There were several prominent Andean civilizations in Ancient Peru; Mochica, and Chimu in the north, Tiahuanaco, Wari and Paracas in the south and most notably, Inca, whose empire ('Tawantinsuyo’ – ‘Four Regions Sun Empire') was captured by the Spanish conquistadores in 1533.
Much of post-independence political life in Peru has been dominated by traditional ruling elites and military rule. In 1980, a democratic government, led by Alan García Pérez, came into power. However, after an ambitious economic plan failed, Peru experienced many financial problems and there was a growth of violent rebellion.
After Alberto Fujimori’s election as President in 1990, there was dramatic improvement in the economy and progress in curtailing terrorist activity. In 1995, he was re-elected for a second term as President with a resounding majority. However, his increased reliance on authoritarian measures and an economic slump in the late 1990s saw
his popularity decrease. He won a third term of office in the elections of 2000 amidst much controversy - 3 consecutive terms as president is not permitted - and there were also accusations of fraud. He was finally ousted as leader in November of that year due to corruption allegations and international pressure.
A caretaker government oversaw new elections in 2001 and Alejandro Toledo was elected as President.
Peru is one of the 10 mega-diverse countries in the world; it has 82 of the 104 zones of life in the world!
An incredible variety of regions and micro-regions, that have an amazing amount of endemic plants and animals, can be found in Peru. In just a few hours you can pass through different ecosystems and experience unbelievable contrasts in weather conditions, ranging from tropical (30°c+) on the north coast, humid in the eastern jungle to freezing temperatures in the high Andes (-25°c).
It is divided into western coastal plain (Costa - 12%), high and rugged Andes in the centre (Sierra - 30%), and the eastern lowland jungle of the Amazon Basin (Selva - 58% of the total area of Peru).
earthquakes, tsunamis, flooding, landslides and mild volcanic activity
Geography note: Peru shares control of Lake Titicaca, the world's highest navigable lake, with Bolivia; a remote slope of Nevado Mismi, a 5316m/17440ft peak, is the ultimate source of the Amazon River
24 regions and 1 constitutional province* (provincia constitucional); Amazonas, Ancash, Apurimac, Arequipa, Ayacucho, Cajamarca, Callao*, Cusco, Huancavelica, Huanuco, Ica, Junin, La Libertad, Lambayeque, Lima, Loreto, Madre de Dios, Moquegua, Pasco, Piura, Puno, San Martin, Tacna, Tumbes, Ucayali
Peru is implementing a decentralization program in which these 25 administrative divisions will begin to exercise greater governmental authority over their territories. In November 2002, voters chose their new regional presidents and other regional leaders; the authority that the regional government will exercise has not yet been clearly defined, but it will be devolved to the regions over the course of several years.
28 July 1821 - from Spain (National Holiday)
Suffrage: 18 years of age; universal and compulsory until the age of 70 (members of the military do not vote)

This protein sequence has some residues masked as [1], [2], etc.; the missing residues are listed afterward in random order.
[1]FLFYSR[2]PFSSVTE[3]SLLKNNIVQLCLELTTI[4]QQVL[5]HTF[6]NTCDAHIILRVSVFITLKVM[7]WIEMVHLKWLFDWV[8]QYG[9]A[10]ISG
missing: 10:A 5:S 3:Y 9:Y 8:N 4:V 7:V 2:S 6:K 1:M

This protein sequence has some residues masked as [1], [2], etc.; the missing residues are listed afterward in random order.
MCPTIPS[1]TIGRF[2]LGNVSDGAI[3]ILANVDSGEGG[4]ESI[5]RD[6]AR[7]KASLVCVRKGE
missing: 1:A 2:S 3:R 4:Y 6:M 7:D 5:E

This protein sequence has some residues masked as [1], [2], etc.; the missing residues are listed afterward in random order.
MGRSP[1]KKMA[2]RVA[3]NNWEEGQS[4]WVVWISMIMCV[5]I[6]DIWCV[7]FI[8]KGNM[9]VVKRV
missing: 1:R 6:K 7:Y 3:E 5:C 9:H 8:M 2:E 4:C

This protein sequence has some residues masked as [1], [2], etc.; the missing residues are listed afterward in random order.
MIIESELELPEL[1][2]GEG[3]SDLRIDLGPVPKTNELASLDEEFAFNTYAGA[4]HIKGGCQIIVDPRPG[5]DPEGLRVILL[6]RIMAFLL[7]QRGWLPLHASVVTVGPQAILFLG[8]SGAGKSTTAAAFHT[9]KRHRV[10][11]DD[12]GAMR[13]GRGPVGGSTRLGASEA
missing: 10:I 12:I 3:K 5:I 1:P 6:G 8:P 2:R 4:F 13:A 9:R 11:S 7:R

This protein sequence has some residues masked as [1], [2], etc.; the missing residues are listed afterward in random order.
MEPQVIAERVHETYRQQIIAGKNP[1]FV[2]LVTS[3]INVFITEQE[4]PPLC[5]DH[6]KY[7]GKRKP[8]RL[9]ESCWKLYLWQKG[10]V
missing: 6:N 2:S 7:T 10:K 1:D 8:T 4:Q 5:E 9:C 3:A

President: Alejandro Toledo (2002-2007)
Peru's geography is reflected in its economy - an arid coastal region, the Andes inland, and tropical lands bordering Colombia and Brazil. Copious mineral resources are found in the mountainous areas and Peru's coastal waters provide superb fishing grounds.
However, overdependence on minerals and metals means that the economy fluctuates according to world prices and also the lack of infrastructure in the country does not encourage foreign trade and investment.
The economic situation has improved in recent years, nevertheless, and in 2002 and 2003, the country’s economy was one of the fastest growing in Latin America, growing by 5% and 4%, respectively, with the exchange rate stable and an annual inflation lower than 2%.
GDP per capita: purchasing power parity - $5,200 (2003 est.)
Industries: mining of metals, petroleum, fishing, textiles, clothing, food processing, cement, auto assembly, steel, shipbuilding, metal fabrication
Currency: nuevo sol (PEN)
Exchange rates: Nuevo Sol per US dollar - 3.48 (2003), 3.52 (2002), 3.51 (2001), 3.49 (2000), 3.38 (1999)
Peru's climate can be divided into two seasons - wet and dry - though this can vary depending on the region. Temperature is mostly influenced by elevation: the higher you climb, the cooler it becomes.
Peru's peak tourist season is from June to August, which is the dry season in the Andean highlands. It's also the best time to go if you're interested in hiking or mountain climbing. While travelers visit the highlands year-round, the wettest months, December to March, make trekking a muddy proposition. Many of the major fiestas occur around this time and continue undiminished in spite of heavy rain.
On the coast, Peruvians visit the beach during the sunny, humid months from late December through March. The rest of the year, the coast is clothed in mist. In the eastern rain forests, it naturally rains a lot. The wettest months are December to May, but travelers visit year-round; it rarely rains for more than a few hours at a time and there's plenty of sunshine to enjoy.